## LaTeX forum ⇒ Graphics, Figures & Tables ⇒ pgfplots | Logarithmic Trend Line Topic is solved

Information and discussion about graphics, figures & tables in LaTeX documents.
kat_e
Posts: 9
Joined: Sun Sep 09, 2012 5:04 pm

### pgfplots | Logarithmic Trend Line

Is it possible to add a logarithmic trend line to a plot? The pgfplots manual I'm reading only offers the code for linear regression. I'm using version 1.5 of pgfplots.

Thanks,
Katie

Tags:

localghost
Site Moderator
Posts: 9206
Joined: Fri Feb 02, 2007 12:06 pm
Location: Braunschweig, Germany
It is possible to let Gnuplot do the job in the background. Perhaps you can give a concrete example where you show which function you want to fit to which data set.

Thorsten
LaTeX Community Moderator

¹ System: openSUSE 42.2 (Linux 4.4.52), TeX Live 2016 (vanilla), TeXworks 0.6.1

kat_e
Posts: 9
Joined: Sun Sep 09, 2012 5:04 pm
hi Thorsten, yes I did see mentions of Gnuplot online but was reluctant to go with it before I knew for certain that it wasn't possible with pgfplots alone. below is an example data set with the log function.

x	y	errory21	15.93	1.7242	28.35	2.2765	34.93	0.8378	37.09	1.4282	37.96	2.26

f(x)=16.09(x)-32.60

I do not know how I would write this into a MWE as i'm not familiar with Gnuplot.

kind regards,
Katie

localghost
Site Moderator
Posts: 9206
Joined: Fri Feb 02, 2007 12:06 pm
Location: Braunschweig, Germany
kat_e wrote:[…] f(x)=16.09(x)-32.60 […]

This is actually a linear function f(x)=ax+b and not a logarithmic one. And is it already complete with fixed coefficients a=16.09 and b=-32.6. So you only need to plot exactly this function in addition to your data set.

Linear regression can easily be done with pgfplots (see Section 4.23 of the package manual) in conjunction with pgfplotstable. Just follow the instructions and you can add an automatically fitted function to your data plot.

And with a concrete example I actually meant a self-contained and minimal example that shows exactly what you are doing. For specific help it's important to know your settings.
LaTeX Community Moderator

¹ System: openSUSE 42.2 (Linux 4.4.52), TeX Live 2016 (vanilla), TeXworks 0.6.1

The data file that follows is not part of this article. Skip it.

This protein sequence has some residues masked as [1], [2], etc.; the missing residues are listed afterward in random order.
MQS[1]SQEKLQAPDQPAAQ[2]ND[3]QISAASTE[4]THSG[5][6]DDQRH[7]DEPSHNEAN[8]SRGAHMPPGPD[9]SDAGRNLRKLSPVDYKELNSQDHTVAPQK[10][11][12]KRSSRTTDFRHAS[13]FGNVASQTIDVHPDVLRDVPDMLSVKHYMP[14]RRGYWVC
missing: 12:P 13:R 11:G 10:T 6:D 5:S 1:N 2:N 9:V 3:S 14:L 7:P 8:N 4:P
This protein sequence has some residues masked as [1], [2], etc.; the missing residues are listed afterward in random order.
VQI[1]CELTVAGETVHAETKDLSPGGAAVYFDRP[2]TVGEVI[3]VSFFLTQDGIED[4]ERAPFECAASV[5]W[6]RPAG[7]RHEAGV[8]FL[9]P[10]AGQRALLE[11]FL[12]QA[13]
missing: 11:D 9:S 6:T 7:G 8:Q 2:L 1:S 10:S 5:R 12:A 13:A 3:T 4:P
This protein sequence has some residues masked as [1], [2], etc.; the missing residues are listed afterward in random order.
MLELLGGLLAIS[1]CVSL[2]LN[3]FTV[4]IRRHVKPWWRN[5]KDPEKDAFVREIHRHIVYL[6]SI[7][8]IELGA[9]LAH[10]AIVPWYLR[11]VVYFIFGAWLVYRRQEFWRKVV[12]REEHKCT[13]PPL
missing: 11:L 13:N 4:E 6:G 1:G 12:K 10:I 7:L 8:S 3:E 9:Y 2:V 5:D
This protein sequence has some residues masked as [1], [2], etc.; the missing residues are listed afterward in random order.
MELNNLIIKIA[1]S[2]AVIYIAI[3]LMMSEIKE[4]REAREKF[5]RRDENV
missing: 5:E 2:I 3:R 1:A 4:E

kat_e
Posts: 9
Joined: Sun Sep 09, 2012 5:04 pm
Hi Thorsten,

Sorry I typed it wrong. This is the correct function.

f(x)=16.09 ln(x)-32.60

Here is the graph as I would have it in my document without the function.

\documentclass[a4paper,10pt]{report}\usepackage{pgfplots,pgfplotstable} \begin{document} \begin{figure}\centering \begin{tikzpicture}\begin{axis}[only marks, ylabel=Tensile index{,} $N m g^{-1}$,xlabel=Schopper-Riegler drainability{,} \emph{SR},legend entries={Reference, NaOH}, legend style={at={(0.97,0.35)}, cells={anchor=west}}] \addplot plot[error bars/.cd,y dir=both, y explicit,x dir=both, x explicit]table[x=x,y=y,y error=errory]{data/chap4/RF_wetness_tensileindex.dat}; \end{axis} \end{tikzpicture} \end{figure}  \end{document}

data in file "RF_wetness_tensileindex.dat"

x	y	errory21	15.93	1.7242	28.35	2.2765	34.93	0.8378	37.09	1.4282	37.96	2.26

kind regards,
Katie

localghost
Site Moderator
Posts: 9206
Joined: Fri Feb 02, 2007 12:06 pm
Location: Braunschweig, Germany
You can simply add this function to the same plot.
\addplot[smooth,dashed,domain=0:85] {16.09*ln(x)-32.6};

But as I already mentioned in an earlier reply, you can let Gnuplot do the fitting in the background. For your example this would look like the following.
\documentclass[11pt]{standalone}\usepackage[T1]{fontenc}\usepackage{pgfplots,pgfplotstable}\pgfplotsset{compat=newest}\usepackage{filecontents} \begin{filecontents*}{RF-wetness-tensileindex.dat}x  y     errory21 15.93 1.7242 28.35 2.2765 34.93 0.8378 37.09 1.4282 37.96 2.26\end{filecontents*} \begin{document}   \begin{tikzpicture}     \begin{axis}[       only marks,       xmin=0,       xlabel={Schopper-Riegler drainability, \emph{SR}},       ymin=0,       ylabel={Tensile index, Nm\,g\textsuperscript{-1}},       legend entries={Reference, NaOH},       legend style={         at={(0.97,0.35)},         cells={anchor=west}       }     ]       \addplot plot [         error bars/.cd,         y dir=both,         y explicit,         x dir=both,         x explicit       ] table[x=x,y=y,y error=errory] {RF-wetness-tensileindex.dat};%      \addplot[smooth,dashed,domain=0:85] {16.09*ln(x)-32.6};       \addplot[raw gnuplot,smooth,dashed] gnuplot {         f(x)=a*log(x)+b;         fit f(x) 'RF-wetness-tensileindex.dat' using 1:2 via a,b;         plot [x=0:85] f(x);       };     \end{axis}   \end{tikzpicture}\end{document}

The resulting output is attached. This requires that you know a bit about scripts for Gnuplot and its syntax. But this way you don't have to do the fitting by hand or other tools that don't cooperate with LaTeX directly.

The determined values for the variables a and b can only be found in the terminal output, but not in the log file (*.log). Gnuplot finds a=16.0891 and b=-32.6035 after five iterations. So your function is quite close.
Attachments
The output obtained by the provided code example.
ttmp.png (7.98 KiB) Viewed 6147 times
LaTeX Community Moderator

¹ System: openSUSE 42.2 (Linux 4.4.52), TeX Live 2016 (vanilla), TeXworks 0.6.1

kat_e
Posts: 9
Joined: Sun Sep 09, 2012 5:04 pm
I see now, I can just add the function as a plot as I have the variables! Brilliant. Although, if I had enough time I would learn how to use Gnuplot instead of faffing with spreadsheets.

Many thanks for your help Thorsten.